The importance of credit risk management has certainly ballooned over the past few years, with increasing competition for yield. With that in mind, the International Association of Credit Portfolio Managers (IACPM) is heading into 2007 with a new board of directors and an agenda that includes standard form contracts on credit default swaps (CDS), as well as discussion of the implications of converging credit desks, the use of insider information and the increasing amounts of leverage in the market.
The group began in 2001 as an industry association with the intention of increasing awareness and furthering the practice of risk management. Today, within the world of CDS, the organization is looking at issues such as how to hedge an undrawn revolver - how much to pay on its undrawn exposure - and cancelable versus noncancelable contracts.
The loan credit default swaps market currently has a lot more sellers than buyers, so the premium right now is relatively small, said Keith Ho, chairman of the IACPM, and managing director and head of portfolio management at Barclays Capital. This is primarily because of the significant global demand for credit assets, he said. With few fees in a bustling credit market, this protection vehicle is very attractive. And the IACPM has paid significant attention to its contracts, particularly the dissimilarities between the U.S., whose derivatives contracts are noncancelable, and Europe, whose derivatives contracts are cancelable if the underlying loans are called. The IACPM currently favors a standard form contract with the option to be either cancelable or not. Whether there will be that option will ultimately be determined by the market.
The convergence of loans, bonds and credit derivatives is another issue the IACPM will be closely monitoring. "These markets are converging because investors are looking across asset classes to extract the most value out of their investments," Ho said. Many banks are now merging groups into single leveraged finance teams with single points of origination but separate distribution platforms. In fact, in 2006 Barclays hired Joe McGrath and Rick Van Zijl to head up its new leveraged finance team, building the group from scratch. And investors are crossing these credit lines as well, looking to both first lien and second lien loans as well as high yield bonds for greater returns. This practice will be particularly interesting in the event of a downturn. "With increased tranching of corporates' capital structure, restructuring will become more challenging," Ho said.
Material nonpublic or insider information in both the public and, more significantly, the private market, which is not regulated, will also be on the table for the IACPM this year. The group will continue to discuss control measures that will regulate the misuse of this information in the market. "We are invested in the integrity of the markets," Ho said. "Without integrity, the market will suffer from diminished capacity."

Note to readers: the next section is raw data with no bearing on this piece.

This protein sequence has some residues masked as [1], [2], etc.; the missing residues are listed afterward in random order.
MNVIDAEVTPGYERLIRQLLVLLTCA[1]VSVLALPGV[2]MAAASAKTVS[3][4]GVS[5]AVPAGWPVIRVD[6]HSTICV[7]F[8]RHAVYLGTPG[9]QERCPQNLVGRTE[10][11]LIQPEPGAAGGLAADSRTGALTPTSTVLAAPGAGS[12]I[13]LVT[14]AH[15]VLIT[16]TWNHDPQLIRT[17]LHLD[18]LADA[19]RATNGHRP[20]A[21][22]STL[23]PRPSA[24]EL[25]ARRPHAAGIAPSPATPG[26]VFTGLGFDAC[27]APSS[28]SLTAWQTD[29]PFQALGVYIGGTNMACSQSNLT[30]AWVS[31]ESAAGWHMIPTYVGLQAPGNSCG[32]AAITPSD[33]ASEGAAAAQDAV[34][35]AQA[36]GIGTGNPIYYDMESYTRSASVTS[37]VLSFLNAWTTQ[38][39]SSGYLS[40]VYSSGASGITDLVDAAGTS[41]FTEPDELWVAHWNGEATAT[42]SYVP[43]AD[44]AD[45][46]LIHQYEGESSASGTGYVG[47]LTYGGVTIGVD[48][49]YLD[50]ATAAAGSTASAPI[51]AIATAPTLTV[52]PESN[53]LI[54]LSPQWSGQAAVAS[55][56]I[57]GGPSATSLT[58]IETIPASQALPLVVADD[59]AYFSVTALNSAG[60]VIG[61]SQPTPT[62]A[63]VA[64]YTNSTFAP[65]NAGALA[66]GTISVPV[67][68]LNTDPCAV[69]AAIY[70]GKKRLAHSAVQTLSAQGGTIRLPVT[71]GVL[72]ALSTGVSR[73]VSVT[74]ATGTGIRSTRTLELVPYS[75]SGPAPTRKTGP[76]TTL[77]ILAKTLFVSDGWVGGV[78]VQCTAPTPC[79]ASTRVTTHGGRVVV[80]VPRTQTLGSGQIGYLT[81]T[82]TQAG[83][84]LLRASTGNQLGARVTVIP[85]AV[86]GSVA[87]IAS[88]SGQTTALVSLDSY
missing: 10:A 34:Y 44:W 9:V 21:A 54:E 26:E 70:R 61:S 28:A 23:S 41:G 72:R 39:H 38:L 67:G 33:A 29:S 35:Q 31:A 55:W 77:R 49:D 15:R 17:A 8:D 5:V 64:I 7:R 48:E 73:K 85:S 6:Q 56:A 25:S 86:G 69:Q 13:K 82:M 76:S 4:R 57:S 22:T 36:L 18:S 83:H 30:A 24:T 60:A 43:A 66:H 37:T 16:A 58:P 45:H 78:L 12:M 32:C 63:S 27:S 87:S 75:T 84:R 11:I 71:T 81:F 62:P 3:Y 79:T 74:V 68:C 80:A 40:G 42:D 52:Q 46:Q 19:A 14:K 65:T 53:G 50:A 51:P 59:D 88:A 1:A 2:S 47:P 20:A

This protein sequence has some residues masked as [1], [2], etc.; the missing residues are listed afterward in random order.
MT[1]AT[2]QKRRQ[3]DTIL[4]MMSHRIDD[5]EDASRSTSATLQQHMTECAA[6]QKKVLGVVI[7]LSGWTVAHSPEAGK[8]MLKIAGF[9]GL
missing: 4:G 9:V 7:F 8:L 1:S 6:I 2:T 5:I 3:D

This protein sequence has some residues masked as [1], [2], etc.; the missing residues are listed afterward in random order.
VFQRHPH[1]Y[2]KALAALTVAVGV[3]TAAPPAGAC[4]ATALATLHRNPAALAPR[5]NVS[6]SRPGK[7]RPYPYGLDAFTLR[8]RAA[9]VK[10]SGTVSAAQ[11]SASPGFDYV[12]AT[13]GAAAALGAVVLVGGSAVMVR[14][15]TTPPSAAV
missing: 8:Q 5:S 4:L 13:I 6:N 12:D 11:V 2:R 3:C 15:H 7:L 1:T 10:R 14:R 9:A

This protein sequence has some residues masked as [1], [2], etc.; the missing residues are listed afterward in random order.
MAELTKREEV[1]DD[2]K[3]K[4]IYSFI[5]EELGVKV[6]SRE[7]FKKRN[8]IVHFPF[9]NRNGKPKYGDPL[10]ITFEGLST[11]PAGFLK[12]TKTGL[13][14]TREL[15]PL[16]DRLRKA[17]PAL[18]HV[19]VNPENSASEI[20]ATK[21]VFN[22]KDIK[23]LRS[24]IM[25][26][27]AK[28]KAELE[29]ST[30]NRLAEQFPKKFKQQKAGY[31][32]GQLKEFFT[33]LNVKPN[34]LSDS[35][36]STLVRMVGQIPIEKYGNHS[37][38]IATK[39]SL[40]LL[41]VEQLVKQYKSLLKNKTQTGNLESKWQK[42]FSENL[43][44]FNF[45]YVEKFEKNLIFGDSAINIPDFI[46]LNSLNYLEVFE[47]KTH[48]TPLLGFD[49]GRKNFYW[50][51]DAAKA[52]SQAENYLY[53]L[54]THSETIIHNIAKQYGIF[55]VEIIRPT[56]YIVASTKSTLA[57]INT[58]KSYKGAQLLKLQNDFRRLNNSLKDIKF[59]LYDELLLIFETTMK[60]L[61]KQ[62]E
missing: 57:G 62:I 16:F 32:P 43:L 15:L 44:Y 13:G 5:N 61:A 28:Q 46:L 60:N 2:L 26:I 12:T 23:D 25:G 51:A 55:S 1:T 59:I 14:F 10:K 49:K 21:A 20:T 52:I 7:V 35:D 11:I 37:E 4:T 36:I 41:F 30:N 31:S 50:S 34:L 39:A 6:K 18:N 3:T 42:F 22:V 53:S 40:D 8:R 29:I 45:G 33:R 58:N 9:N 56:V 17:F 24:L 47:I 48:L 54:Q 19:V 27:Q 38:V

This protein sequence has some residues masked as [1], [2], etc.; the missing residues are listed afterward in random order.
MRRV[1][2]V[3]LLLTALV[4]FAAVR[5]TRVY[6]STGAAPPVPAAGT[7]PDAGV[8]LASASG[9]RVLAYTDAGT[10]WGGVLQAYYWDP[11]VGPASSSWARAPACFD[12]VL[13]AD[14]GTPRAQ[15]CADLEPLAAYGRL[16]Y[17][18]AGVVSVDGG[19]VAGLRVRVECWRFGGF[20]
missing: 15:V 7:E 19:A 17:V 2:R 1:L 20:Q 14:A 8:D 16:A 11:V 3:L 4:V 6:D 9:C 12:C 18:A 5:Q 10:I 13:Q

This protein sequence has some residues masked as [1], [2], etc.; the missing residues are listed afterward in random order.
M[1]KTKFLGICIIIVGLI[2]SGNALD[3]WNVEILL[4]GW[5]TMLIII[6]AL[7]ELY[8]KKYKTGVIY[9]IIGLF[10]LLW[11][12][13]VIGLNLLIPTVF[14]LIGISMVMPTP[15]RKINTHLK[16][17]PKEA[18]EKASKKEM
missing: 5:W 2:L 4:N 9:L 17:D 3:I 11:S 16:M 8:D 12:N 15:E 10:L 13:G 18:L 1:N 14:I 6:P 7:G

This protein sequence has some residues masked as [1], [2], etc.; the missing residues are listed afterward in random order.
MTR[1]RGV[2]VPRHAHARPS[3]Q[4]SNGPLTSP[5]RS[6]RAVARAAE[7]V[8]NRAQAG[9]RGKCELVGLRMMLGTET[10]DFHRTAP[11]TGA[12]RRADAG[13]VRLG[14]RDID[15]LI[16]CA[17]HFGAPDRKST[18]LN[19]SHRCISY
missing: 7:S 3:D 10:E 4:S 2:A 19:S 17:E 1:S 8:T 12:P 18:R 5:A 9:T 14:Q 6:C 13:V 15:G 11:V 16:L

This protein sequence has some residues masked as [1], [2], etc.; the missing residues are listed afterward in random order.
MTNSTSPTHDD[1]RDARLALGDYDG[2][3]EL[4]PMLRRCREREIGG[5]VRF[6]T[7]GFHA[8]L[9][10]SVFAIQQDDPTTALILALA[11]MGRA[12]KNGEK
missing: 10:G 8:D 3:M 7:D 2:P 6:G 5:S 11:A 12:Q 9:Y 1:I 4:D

Increasing leverage is of concern to the organization as well. "Multiples are high, there is no doubt about it," Ho said. The leverage is more concerning where it is utilized for companies who have not displayed an extended history of very stable cash flow characteristics, he said. And while cash is still flowing, with most economists predicting global growth in 2007, there are always idiosyncratic risks. But for now, it seems like the IACPM will have an ample amount of healthy credit to monitor in its global discussion forums for 2007. "The growing appeal of these investment products and increased diversity of the credit markets promotes liquidity in the market," Ho said. "Liquidity is our lifeblood."
The organization is also looking to expand, crossing into territories like Asia, which are becoming larger players in the credit markets. It began with nine founding members and has grown to include 74 members from 13 countries. The IACPM's steady growth can be attributed to the solid product that they offer their members - increased understanding, Ho said. "While we are competitors, we benefit from working together to better understand risk which makes the market safer as a whole," he said.
The group's new board of directors has expanded to 15 from 12, with Allan Yarish of Societe Generale serving as vice chair, Don Noe of JPMorgan serving as treasurer and Davide Crippa of Swiss Re taking on the role of secretary. The other board members are Victor Bulzacchelli, Bear Stearns; Stephen Dellosso, Bank of America; Masahiro Hosomi, Bank of Tokyo-Mitsubishi UFJ; Mark Hughes, Royal Bank of Canada; Tamar Joulia, ING; Sean Kavanagh, Deutsche Bank; Pierre Lepinoy, BNP Paribas; Neville Mallard, ANZ; Evan Picoult, Citigroup; Russell Playford, Wachovia; and Alexander Santos, ABN Amro.
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